Rotator Cuff Pain


#1

Hi, I’m experiencing some pain on my back shoulder (throwing arm). I think it might be related to the rotator cuff…

I’m thinking of a MRI to see if it has any tears.

I’m keeping my throwing arm elbow above my back shoulder, when I’m on the High-Cocked position, could this be the cause of the pain?
What is worse? To have it higher than your shoulders or to have it lower?

Thanks.


#2

This is probably due to a problem with hos you decelerate your arm and/or a muscles imbalance.

It’s bad, but probably not related to this problem.

Both are problematic, but having the elbow above the shoulder is much worse.

The ideal is for the elbow to be at or just below the level of the shoulder.


#3

I think I didn’t express myself right.

It’s not a pain on the back of my shoulder. Actually it is in front of it. And the pain is radiated through all my pitching arm.


#4

You probably don’t need an MRI at this point, unless the problem has been cronic. A doc or certified athletic trainer may be able to provide some advide without you having to have the costly MRI. Try that route first. Then, of course, let them decide what the next step should be. Sometimes an aggressive strengthening program after some active rest nips front shoulder pain.


#5

Yeah, I might see a doctor and then do what is needed. Our season has just begun, and I have a game, which I’m gonna be the starter if I’m okay, this Sunday.
Right now I feel like I can’t pitch, but I’m gonna rest until Sunday and see if I can recover.

I’m just icing right now even though I don’t know if this actually helps it.


#6

Then the pain could very well be related to having your elbow above your shoulder at the high-cocked position.

It is much better to have the elbow at or slightly below the level of the shoulder at this point.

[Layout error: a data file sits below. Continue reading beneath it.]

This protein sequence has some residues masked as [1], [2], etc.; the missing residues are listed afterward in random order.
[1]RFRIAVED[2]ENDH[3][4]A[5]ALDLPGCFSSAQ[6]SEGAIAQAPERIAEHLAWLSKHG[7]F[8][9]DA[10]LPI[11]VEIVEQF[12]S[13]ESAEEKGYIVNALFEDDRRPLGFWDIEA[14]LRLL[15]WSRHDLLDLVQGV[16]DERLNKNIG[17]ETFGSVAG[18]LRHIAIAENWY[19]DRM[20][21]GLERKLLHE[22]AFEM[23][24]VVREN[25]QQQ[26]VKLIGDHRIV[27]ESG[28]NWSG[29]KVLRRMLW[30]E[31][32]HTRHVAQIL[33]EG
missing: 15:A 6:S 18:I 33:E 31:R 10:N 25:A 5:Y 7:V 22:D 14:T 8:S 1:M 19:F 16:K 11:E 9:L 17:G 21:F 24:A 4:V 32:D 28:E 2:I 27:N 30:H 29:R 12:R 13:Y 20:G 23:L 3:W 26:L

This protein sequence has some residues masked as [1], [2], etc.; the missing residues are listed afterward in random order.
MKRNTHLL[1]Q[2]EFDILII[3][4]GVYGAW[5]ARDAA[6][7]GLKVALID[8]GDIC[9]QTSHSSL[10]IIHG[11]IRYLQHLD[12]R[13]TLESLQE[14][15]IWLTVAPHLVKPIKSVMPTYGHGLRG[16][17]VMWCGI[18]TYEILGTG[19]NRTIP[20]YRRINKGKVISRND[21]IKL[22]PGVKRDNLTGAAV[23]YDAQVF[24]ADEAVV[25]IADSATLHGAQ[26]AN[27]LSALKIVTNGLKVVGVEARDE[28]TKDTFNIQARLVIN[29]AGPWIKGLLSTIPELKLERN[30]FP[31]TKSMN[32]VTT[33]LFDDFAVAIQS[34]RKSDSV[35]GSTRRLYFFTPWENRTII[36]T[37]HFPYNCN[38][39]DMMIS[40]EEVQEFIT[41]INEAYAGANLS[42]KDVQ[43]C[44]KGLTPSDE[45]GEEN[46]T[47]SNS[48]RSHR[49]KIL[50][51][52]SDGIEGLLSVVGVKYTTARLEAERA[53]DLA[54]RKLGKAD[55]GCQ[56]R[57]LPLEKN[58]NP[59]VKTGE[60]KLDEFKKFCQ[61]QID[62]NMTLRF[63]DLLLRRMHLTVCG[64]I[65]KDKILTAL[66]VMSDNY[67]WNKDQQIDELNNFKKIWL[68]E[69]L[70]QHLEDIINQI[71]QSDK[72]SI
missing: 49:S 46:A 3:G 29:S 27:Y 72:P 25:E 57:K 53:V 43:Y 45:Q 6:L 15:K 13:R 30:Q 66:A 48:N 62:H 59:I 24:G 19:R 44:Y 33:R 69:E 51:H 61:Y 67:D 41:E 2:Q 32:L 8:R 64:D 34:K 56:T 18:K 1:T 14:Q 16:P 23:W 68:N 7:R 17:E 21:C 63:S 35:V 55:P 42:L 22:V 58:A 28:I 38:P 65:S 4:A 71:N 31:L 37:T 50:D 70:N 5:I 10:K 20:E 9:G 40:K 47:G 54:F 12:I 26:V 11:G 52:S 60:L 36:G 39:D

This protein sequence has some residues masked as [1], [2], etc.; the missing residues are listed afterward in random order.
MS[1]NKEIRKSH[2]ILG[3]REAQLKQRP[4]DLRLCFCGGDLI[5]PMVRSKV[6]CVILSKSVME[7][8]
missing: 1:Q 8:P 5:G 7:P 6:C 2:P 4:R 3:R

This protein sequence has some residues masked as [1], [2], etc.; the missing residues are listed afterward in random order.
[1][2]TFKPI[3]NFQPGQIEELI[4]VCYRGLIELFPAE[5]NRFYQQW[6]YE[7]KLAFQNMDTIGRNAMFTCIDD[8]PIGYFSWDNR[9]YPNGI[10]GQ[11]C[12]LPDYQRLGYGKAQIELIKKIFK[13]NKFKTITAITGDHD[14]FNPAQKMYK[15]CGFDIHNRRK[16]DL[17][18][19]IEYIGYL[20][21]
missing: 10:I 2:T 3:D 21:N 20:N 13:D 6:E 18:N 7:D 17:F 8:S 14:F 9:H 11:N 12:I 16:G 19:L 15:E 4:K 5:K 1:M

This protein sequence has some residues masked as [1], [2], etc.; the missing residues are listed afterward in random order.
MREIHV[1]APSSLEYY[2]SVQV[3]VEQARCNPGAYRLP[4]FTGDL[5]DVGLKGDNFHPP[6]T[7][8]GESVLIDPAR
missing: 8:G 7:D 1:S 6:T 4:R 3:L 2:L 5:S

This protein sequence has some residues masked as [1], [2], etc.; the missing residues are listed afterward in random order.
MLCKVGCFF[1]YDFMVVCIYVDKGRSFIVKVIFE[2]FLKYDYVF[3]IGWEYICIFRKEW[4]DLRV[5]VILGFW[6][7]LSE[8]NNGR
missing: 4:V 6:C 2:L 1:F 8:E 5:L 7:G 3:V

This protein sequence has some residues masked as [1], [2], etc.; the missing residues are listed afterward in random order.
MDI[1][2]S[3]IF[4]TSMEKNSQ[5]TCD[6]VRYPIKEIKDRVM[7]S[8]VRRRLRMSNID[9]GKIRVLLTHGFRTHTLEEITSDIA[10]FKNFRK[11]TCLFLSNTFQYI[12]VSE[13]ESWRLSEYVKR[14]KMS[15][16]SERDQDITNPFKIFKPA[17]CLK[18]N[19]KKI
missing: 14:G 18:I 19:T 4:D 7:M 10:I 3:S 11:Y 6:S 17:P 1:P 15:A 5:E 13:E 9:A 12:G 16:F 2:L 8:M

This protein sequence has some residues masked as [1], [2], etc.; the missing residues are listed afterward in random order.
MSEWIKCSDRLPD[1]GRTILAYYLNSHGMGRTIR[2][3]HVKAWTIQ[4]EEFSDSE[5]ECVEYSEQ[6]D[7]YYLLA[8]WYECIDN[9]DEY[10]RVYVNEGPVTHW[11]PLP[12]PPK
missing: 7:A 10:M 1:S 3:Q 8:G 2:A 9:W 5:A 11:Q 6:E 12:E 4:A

#7

Then the pain could very well be related to having your elbow above your shoulder at the high-cocked position.

It is much better to have the elbow at or slightly below the level of the shoulder at this point.[/quote]

Yeah, I was seeking for some photos of Major Leaguers and most of them have the elbow at shoulder’s level.

Do you have an explanation to why keeping the elbow higher than the shoulders’ level may cause an injury to the arm?

Also, is there any drills that I can do to help me keep the elbow at shoulders’ level on the high-cocked position?
Thanks.


#8

One possible explanation is something called “impingement syndrome.” The idea is that moving the elbows both above and behind the shoulders may cause them to become entrapped in the bony structures around the elbow. Also, starting to rotate the shoulders at the moment when the muscles are strteched so much may put added stress on them.

In terms of how to fix the problem, the simplest advice is to just not do it.

One thing to keep in mind that doing this may be secondary to an effort to always keep the fingers on top of the ball (which I think is bad advice for this and other reasons). I find that it is much harder to do this if you face your plam toward 3B soon after breaking your hands out of your glove.